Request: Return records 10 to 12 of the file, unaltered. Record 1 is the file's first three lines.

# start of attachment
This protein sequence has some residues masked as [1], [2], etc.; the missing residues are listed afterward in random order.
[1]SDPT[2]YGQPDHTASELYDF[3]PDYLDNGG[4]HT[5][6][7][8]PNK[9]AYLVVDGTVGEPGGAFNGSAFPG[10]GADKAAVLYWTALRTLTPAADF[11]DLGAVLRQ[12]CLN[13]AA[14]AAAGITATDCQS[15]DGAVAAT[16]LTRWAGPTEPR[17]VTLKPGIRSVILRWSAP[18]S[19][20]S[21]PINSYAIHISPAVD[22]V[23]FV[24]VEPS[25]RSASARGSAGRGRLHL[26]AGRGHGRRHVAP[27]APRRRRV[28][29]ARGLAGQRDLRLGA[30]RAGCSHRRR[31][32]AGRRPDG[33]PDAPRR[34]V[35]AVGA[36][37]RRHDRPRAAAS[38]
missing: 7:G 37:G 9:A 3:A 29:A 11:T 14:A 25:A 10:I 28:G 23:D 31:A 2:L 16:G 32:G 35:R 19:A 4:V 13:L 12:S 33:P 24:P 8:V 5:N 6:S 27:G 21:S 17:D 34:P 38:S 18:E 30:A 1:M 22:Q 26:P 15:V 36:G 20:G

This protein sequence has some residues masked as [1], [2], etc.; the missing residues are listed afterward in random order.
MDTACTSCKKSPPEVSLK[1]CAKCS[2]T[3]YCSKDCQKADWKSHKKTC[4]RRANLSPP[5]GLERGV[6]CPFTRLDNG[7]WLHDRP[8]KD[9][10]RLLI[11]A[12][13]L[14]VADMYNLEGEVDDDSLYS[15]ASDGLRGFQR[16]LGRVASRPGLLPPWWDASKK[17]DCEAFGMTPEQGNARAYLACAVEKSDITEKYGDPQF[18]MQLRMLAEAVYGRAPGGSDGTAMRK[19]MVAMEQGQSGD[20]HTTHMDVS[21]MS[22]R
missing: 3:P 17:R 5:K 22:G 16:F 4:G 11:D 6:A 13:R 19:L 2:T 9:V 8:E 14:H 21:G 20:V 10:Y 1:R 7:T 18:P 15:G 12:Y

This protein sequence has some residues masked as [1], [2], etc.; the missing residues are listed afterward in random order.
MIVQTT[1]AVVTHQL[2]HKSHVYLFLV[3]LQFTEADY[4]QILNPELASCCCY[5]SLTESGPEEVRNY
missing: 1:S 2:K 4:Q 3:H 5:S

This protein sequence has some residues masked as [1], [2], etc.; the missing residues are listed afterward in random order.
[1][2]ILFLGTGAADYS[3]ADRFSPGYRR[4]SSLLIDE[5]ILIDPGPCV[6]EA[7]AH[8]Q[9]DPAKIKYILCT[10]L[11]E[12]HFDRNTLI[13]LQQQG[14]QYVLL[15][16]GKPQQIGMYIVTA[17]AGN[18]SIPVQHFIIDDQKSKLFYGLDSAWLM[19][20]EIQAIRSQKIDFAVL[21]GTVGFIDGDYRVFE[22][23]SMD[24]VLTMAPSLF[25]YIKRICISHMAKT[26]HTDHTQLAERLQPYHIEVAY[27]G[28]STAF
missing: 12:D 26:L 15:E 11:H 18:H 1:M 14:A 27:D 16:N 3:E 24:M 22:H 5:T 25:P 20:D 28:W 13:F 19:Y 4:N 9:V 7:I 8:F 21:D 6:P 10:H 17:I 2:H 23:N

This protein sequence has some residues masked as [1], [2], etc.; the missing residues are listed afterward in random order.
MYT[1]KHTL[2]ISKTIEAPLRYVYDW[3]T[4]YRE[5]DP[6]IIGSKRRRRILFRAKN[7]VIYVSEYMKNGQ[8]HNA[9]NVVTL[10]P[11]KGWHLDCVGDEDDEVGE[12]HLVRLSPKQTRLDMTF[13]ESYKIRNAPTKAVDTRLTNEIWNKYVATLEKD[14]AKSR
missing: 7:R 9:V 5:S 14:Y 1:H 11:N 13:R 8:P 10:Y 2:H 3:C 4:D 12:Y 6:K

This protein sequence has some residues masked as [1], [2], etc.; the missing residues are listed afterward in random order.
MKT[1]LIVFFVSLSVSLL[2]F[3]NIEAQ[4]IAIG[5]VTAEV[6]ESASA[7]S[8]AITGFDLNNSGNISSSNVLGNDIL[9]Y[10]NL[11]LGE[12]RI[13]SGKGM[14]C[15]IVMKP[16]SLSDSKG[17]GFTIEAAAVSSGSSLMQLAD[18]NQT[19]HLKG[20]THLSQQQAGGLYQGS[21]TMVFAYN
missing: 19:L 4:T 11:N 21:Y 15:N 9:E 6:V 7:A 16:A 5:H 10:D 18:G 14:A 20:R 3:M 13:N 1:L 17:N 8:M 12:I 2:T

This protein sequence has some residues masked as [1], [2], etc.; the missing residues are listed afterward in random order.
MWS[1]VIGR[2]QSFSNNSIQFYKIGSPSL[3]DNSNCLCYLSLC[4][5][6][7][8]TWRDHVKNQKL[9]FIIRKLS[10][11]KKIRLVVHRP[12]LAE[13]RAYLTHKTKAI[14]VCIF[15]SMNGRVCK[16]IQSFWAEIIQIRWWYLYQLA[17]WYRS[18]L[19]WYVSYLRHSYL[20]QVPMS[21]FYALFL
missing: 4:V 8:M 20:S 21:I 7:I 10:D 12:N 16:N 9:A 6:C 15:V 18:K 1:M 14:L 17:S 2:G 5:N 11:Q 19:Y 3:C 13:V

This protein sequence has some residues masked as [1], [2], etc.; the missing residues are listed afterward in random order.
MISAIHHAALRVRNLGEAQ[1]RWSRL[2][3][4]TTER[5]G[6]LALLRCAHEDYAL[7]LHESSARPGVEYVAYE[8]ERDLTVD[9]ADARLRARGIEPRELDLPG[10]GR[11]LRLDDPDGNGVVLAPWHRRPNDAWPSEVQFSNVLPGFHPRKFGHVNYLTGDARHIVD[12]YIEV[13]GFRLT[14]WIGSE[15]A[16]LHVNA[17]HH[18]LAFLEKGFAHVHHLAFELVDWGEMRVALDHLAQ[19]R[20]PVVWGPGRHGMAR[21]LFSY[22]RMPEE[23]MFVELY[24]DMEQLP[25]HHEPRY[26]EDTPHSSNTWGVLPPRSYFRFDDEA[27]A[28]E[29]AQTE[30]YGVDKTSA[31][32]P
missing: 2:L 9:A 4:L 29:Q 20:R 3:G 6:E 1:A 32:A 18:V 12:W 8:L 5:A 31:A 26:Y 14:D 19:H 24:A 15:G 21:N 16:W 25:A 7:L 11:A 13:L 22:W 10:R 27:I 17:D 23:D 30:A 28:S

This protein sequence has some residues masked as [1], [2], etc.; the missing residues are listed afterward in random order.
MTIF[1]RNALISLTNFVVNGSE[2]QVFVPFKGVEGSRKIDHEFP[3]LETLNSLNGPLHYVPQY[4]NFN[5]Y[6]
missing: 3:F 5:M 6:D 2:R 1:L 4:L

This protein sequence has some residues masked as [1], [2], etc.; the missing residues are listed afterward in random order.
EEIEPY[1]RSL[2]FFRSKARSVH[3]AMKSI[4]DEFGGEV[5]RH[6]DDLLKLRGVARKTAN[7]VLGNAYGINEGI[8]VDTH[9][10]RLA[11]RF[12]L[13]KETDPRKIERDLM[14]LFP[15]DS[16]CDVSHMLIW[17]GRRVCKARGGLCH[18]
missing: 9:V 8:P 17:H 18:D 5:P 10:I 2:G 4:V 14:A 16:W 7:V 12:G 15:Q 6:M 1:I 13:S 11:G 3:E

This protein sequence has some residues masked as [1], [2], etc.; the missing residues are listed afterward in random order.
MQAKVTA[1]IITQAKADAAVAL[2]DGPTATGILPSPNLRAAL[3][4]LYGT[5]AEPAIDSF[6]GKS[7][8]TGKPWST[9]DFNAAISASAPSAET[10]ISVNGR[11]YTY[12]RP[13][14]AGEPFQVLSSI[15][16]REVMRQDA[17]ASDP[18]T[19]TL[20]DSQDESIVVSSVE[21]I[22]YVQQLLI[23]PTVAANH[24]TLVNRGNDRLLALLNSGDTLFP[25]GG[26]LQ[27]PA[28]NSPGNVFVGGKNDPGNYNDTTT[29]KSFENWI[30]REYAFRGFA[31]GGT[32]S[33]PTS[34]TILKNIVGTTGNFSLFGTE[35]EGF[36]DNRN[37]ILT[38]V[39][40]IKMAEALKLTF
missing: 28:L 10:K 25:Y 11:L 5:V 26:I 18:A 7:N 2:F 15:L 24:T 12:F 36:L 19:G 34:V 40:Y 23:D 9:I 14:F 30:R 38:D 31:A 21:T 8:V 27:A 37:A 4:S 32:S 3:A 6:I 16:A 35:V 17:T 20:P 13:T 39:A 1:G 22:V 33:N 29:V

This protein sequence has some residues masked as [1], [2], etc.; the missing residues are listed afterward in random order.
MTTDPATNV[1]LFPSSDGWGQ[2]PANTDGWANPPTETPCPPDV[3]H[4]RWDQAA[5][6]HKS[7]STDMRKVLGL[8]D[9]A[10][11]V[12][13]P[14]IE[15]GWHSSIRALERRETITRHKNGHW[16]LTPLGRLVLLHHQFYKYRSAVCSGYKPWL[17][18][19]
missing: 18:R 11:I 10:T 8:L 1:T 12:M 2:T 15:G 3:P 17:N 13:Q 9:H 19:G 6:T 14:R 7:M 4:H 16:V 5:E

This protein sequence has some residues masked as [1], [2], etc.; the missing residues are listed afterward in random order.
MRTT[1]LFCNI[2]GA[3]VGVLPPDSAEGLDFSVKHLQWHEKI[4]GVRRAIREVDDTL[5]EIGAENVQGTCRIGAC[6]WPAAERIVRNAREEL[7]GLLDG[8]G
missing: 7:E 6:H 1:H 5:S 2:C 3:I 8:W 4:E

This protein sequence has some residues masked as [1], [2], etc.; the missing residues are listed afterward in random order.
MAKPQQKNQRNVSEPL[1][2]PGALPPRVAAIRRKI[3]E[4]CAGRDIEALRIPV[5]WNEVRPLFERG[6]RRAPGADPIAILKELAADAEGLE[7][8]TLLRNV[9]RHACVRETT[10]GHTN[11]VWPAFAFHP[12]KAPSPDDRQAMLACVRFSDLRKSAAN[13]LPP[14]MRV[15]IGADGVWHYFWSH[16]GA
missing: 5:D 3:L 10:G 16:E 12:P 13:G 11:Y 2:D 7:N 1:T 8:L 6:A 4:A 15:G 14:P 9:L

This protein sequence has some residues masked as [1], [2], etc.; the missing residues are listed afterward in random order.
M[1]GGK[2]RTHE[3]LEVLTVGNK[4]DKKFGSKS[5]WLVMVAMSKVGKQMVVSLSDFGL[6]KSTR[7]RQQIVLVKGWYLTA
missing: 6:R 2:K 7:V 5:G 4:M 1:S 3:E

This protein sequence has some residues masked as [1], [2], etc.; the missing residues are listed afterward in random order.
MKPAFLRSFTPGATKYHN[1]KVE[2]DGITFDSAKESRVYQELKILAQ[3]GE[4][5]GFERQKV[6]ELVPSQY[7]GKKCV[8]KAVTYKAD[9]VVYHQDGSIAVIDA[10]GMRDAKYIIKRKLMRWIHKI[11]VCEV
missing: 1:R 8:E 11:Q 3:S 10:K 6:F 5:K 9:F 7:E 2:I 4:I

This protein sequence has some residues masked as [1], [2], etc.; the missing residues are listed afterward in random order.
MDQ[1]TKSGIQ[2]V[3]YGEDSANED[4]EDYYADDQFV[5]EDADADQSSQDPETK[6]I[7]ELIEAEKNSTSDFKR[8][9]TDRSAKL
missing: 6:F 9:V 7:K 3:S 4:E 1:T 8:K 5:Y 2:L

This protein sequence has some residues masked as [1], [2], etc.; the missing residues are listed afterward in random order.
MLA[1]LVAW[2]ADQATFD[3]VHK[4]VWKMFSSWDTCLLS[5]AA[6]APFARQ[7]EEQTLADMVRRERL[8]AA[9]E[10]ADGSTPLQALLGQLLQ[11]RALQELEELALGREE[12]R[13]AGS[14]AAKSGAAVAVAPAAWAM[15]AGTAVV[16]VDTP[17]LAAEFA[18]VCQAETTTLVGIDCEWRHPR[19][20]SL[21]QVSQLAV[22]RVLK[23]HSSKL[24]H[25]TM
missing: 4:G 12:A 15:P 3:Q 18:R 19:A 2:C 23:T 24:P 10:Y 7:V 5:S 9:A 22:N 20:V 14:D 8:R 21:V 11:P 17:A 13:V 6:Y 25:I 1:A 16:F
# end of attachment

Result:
This protein sequence has some residues masked as [1], [2], etc.; the missing residues are listed afterward in random order.
EEIEPY[1]RSL[2]FFRSKARSVH[3]AMKSI[4]DEFGGEV[5]RH[6]DDLLKLRGVARKTAN[7]VLGNAYGINEGI[8]VDTH[9][10]RLA[11]RF[12]L[13]KETDPRKIERDLM[14]LFP[15]DS[16]CDVSHMLIW[17]GRRVCKARGGLCH[18]
missing: 9:V 8:P 17:H 18:D 5:P 10:I 2:G 4:V 14:A 16:W 7:V 12:G 15:Q 6:M 1:I 13:S 11:G 3:E

This protein sequence has some residues masked as [1], [2], etc.; the missing residues are listed afterward in random order.
MQAKVTA[1]IITQAKADAAVAL[2]DGPTATGILPSPNLRAAL[3][4]LYGT[5]AEPAIDSF[6]GKS[7][8]TGKPWST[9]DFNAAISASAPSAET[10]ISVNGR[11]YTY[12]RP[13][14]AGEPFQVLSSI[15][16]REVMRQDA[17]ASDP[18]T[19]TL[20]DSQDESIVVSSVE[21]I[22]YVQQLLI[23]PTVAANH[24]TLVNRGNDRLLALLNSGDTLFP[25]GG[26]LQ[27]PA[28]NSPGNVFVGGKNDPGNYNDTTT[29]KSFENWI[30]REYAFRGFA[31]GGT[32]S[33]PTS[34]TILKNIVGTTGNFSLFGTE[35]EGF[36]DNRN[37]ILT[38]V[39][40]IKMAEALKLTF
missing: 28:L 10:K 25:Y 11:L 5:V 26:I 18:A 7:N 2:F 15:L 24:T 12:F 36:L 19:G 34:V 40:Y 23:D 9:I 14:F 30:R 38:D 31:A 21:T 8:V 27:A 37:A 4:S 32:S 3:A 6:I 16:A 35:V 17:T 20:P 13:T 39:A 1:G 22:V 33:N 29:V

This protein sequence has some residues masked as [1], [2], etc.; the missing residues are listed afterward in random order.
MTTDPATNV[1]LFPSSDGWGQ[2]PANTDGWANPPTETPCPPDV[3]H[4]RWDQAA[5][6]HKS[7]STDMRKVLGL[8]D[9]A[10][11]V[12][13]P[14]IE[15]GWHSSIRALERRETITRHKNGHW[16]LTPLGRLVLLHHQFYKYRSAVCSGYKPWL[17][18][19]
missing: 18:R 11:I 10:T 8:L 1:T 12:M 2:T 15:G 3:P 17:N 13:Q 9:H 19:G 6:T 14:R 7:M 4:H 16:V 5:E